The Ever-More-Desperate Health Care Budget Gimmicks

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I attracted a lot of angry comments last October when I wrote that I didn't trust the Democrats to be much more fiscally responsible than the Republicans.  What made people especially angry was that I argued that ObamaCare had made our fiscal problems worse--yes, even if its deficit-reduction measures all worked, a proposition of which I am deeply skeptical.  That's because ObamaCare used up all the most obvious and politically feasible cuts in Medicare--and when that proved insufficient, some that weren't obvious or politically feasible, like requiring every small business owner in the land to issue 1099s to people they bought supplies from.

This graph from Michael Cannon shows exactly what I was worried about

2012-Obama-budget-doc-fix.jpg

What it shows is how Obama is paying for the two year "Doc fix", which will prevent scheduled cuts to doctor reimbursements from taking place.  Congress has temporarily delaying the cuts (known as the Sustainable Growth Rate, or SGR) on an annual basis since early last decade.  Since the SGR is a cumulative mechanism that was supposed to restrain cost growth, the compounded cuts have now grown so big that they would amount to slashing doctor reimbursements by more than 20%.  This is obviously politically impossible.


The fix for this year was paid by clawing back some of the subsidies that will be given to people on these exchanges whose income rises towards the end of the year.  In other words, we paid for spending now by promising to spend less in 2014 and beyond. As Cannon says, "It's the same old story: dessert today, spinach tomorrow. (Or, never.)"

The new budget uses exactly the same trick. As I mentioned yesterday, Obama's budget includes a two-year, paid for fix.  But how it's paid for is pretty worrying:  as Cannon's graph shows, the spending is all done in the first two years, but the cuts needed to pay for them take place over 10 years.

  • Limit the taxes that states can place on Medicaid providers, which has had the effect of increasing the federal contribution to state Medicaid budgets:  $18 billion over 10 years
  • Claw back "erroneous payments" to United Healthcare under Medicare Advantage: $6 billion one time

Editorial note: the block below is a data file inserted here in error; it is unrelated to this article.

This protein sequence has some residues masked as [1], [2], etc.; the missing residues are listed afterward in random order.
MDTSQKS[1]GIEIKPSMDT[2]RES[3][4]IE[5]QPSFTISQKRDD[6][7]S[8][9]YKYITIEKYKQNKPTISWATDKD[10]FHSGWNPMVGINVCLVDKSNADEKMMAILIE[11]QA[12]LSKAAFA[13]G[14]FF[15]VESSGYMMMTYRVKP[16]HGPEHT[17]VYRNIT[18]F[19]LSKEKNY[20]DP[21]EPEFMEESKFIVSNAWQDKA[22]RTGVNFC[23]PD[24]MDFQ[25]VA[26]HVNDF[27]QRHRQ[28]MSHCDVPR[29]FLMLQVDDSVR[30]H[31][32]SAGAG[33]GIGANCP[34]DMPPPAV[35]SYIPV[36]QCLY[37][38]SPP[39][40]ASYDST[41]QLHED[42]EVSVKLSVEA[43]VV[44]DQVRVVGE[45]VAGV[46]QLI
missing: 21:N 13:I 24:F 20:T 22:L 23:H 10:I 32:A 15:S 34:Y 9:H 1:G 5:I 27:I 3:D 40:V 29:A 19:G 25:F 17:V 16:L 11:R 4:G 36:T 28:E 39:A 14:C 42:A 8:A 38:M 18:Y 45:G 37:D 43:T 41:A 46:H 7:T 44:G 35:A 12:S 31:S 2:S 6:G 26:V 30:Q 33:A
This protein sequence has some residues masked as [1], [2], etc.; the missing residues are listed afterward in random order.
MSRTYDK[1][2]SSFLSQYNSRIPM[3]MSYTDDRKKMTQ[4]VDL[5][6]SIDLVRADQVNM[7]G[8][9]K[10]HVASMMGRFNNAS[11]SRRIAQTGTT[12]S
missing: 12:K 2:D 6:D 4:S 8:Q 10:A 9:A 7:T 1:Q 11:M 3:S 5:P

• Limit the ability of brand name pharmaceutical manufacturers to cut side deals with generic manufacturers to end patent challenges:  $8.8 billion over 10 years
  • Shorten the market exclusivity period for biologic drugs from 12 years to 7:  $2.3 billion over 10 years
  • Lower Medicaid reimbursements for home medical equipment: $6.45 billion over 10 years
This is a dog's breakfast.  First of all, as I noted yesterday, many of these things are having trouble getting through Congress as it is; and second of all, why on earth would you use this motley grab-bag of long-term pay-fors to cover short term spending?

The answer, I suspect, is that the cupboard is bare.  They don't have any better revenue mechanisms left--everything that anyone even thought was plausible went into ObamaCare.  And yet, they can't simply cut doctor's reimbursements by one fifth.  So they scrambled for anything at all--and the only way they could come up with the necessary revenue was to stretch the cuts out over ten years, while covering the spending for only two years.

Obviously this is not a sustainable strategy, any more than I can simply pay for an increase in my annual restaurant budget by cutting back on my movie budget for the next ten years--eventually, you've zeroed out the rest of the entertainment budget, and the tab at Komi is still growing.  Yet this seems to be the only plan the administration has to pay for the doc fix--a problem that wasn't addressed during health care reform, as far as I can tell, precisely because it was too expensive.

And that's kind of a problem, because in 2014, the looming cuts to doctor reimbursements will be even bigger, and even less politically feasible, than they are now.  We're going to have to find even bigger cuts to pay for them.  But since the Obama administration has used 10 years' worth of revenue out of the (say it with me now) easiest and most obvious pay-fors, we're going to have to find the money in some even less obvious, and more politically difficult, place.

This is why I've been saying we have to be more budget-minded, instead of considering each program in isolation.  We can afford any of the things our government is doing.  But we cannot afford all of them. And focusing on whether an individual program "reduces the deficit", without looking at how it fits into the bigger budget picture, results in . . . well, about what we got yesterday.
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Megan McArdle is a columnist at Bloomberg View and a former senior editor at The Atlantic. Her new book is The Up Side of Down.

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